In language arts this week, students selected the topic that they will compose their spoken word poem about and began brainstorming images, emotions, actions, people, and adjectives that they associate with that topic. We also took a look at some poetic devices they may use, such as external/internal/multisyllabic rhymes, alliteration, assonance, and simile/metaphor, and one class got the chance to workshop their pieces with Dwight Dunston, member of City Love (from last week’s workshop), and poet. Over the last couple nights, students began their first drafts of the piece, which are due digitally to David by Saturday. Over the weekend they should be rereading, revising, and practicing their piece out loud.

We want to give you a heads-up that on Tuesday, June 7, we will have a cookout at SCEE to celebrate the year. The menu will include beef hot dogs, veggie hot dogs, and s’mores. We are getting all ingredients approved by Nurse Sara. Students should bring their own drinks and any other snacks that they want.

Finally, a call for assistance from one of our sixth graders, Eleanor. She needs magnets for a science experiment that she is doing at home. Any kinds of magnet will do, from refrigerator magnets to neodymium. Please bring in any magnets that you're willing to contribute; donation boxes will be available in classrooms next week. Thank you!

Some questions to ask your children this long weekend:

  • Which of the Essential Questions are you going to reflect on for your Cultural Studies assignment? Why? 
  • What is “dubious” about the field of race science? What is an example of how scientists tried to justify racism? 
  • How did Diplomacy go this week? How is your group defining success? 
  • What is redlining? 
  • What images are you incorporating into your spoken word piece?

Until next week,

Virginia, Steve, and David

Seventh Grade Friday Note

Good afternoon, parents,

Congratulations to you and your children for completing ERB week! Although it took up a big chunk of our time this week, it certainly wasn’t all that we did. Here are some other highlights!

In Cultural Studies this week we investigated 18th century Spanish Castas paintings https://en.wikipedia.org/wiki/Casta#Casta_paintings_in_18th-century_Mexico, which were artistic attempts to elevate certain genetic mixes above others, and compared them to images from contemporary magazines. We engaged in several activities to discuss how ideas about race, gender, and sexuality are communicated in society, both in the past and today. Loaded statements provided fodder for discussion, including “Society has clear rules on what is popular and beautiful, and what is not”; “All members of society are heard and valued” and “Males can understand what it is like to be female if they just try -- and vice versa.”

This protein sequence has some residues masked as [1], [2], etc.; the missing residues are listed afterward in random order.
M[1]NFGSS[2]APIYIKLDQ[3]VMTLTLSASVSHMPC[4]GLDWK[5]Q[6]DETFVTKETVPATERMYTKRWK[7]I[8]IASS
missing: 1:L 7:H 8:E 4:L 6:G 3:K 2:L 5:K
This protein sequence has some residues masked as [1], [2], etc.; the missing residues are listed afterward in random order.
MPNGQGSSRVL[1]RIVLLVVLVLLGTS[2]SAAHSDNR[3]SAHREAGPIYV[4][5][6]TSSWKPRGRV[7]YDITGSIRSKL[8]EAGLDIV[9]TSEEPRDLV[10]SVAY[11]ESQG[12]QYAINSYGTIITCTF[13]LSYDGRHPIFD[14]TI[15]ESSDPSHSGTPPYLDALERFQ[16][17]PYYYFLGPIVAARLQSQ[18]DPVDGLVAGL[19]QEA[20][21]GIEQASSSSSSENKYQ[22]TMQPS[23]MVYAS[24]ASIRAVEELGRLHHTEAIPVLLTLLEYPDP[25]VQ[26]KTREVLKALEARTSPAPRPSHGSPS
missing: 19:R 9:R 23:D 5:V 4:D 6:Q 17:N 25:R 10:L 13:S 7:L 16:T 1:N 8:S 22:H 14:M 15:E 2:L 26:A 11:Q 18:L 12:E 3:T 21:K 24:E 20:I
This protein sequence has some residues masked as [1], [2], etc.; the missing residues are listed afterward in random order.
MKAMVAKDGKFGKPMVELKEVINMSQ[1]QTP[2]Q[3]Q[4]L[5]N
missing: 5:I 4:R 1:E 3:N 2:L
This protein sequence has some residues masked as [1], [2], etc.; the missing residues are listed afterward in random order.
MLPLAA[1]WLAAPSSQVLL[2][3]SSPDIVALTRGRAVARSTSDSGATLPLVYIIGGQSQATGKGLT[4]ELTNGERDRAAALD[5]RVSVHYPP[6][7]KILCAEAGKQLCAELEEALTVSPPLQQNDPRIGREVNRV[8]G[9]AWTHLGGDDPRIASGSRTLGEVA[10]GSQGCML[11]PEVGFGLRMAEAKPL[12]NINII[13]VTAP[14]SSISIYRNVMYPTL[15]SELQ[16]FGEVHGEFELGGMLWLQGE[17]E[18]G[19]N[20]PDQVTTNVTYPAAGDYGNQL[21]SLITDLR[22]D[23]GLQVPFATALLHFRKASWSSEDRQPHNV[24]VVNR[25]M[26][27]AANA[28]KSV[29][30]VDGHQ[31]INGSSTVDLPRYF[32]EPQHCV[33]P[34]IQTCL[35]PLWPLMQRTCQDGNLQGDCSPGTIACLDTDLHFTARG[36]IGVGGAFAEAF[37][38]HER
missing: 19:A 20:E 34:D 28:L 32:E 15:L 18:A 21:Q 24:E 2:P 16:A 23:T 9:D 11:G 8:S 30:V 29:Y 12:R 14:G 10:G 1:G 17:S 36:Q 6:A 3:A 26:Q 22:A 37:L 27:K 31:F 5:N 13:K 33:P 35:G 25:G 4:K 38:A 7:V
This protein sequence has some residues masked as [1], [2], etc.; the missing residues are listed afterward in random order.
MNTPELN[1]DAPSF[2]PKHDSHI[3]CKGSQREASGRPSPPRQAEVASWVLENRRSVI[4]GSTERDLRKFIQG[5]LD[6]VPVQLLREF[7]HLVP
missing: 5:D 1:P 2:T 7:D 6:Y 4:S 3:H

Over the weekend students are reading about the recent case of ex-NAACP leader Rachel Dolezal http://www.cnn.com/2015/06/16/us/washington-rachel-dolezal-naacp/ and are expected to discuss the article with a parent. Thanks in advance for your help in having the kids dig into these ideas around identity and belonging! These conversations will continue next week as we look at notions of “progress,” the timeline of race in America, and the dubious field of race science that emerged in the 19th century.

As they dig into notions of identity in history and culture in Cultural Studies, students are digging into their own identity in Language Arts in preparation for our final Spoken Word project. Over the course of the week, students identified values that are most important to them and trace those values to memories and moments that helped shape them. We practiced writing short pieces based on these memories in preparation for composing our final Spoken Word poem over the next two weeks. This weekend, students will generate ideas about moments and memories that they might want to explore in that piece.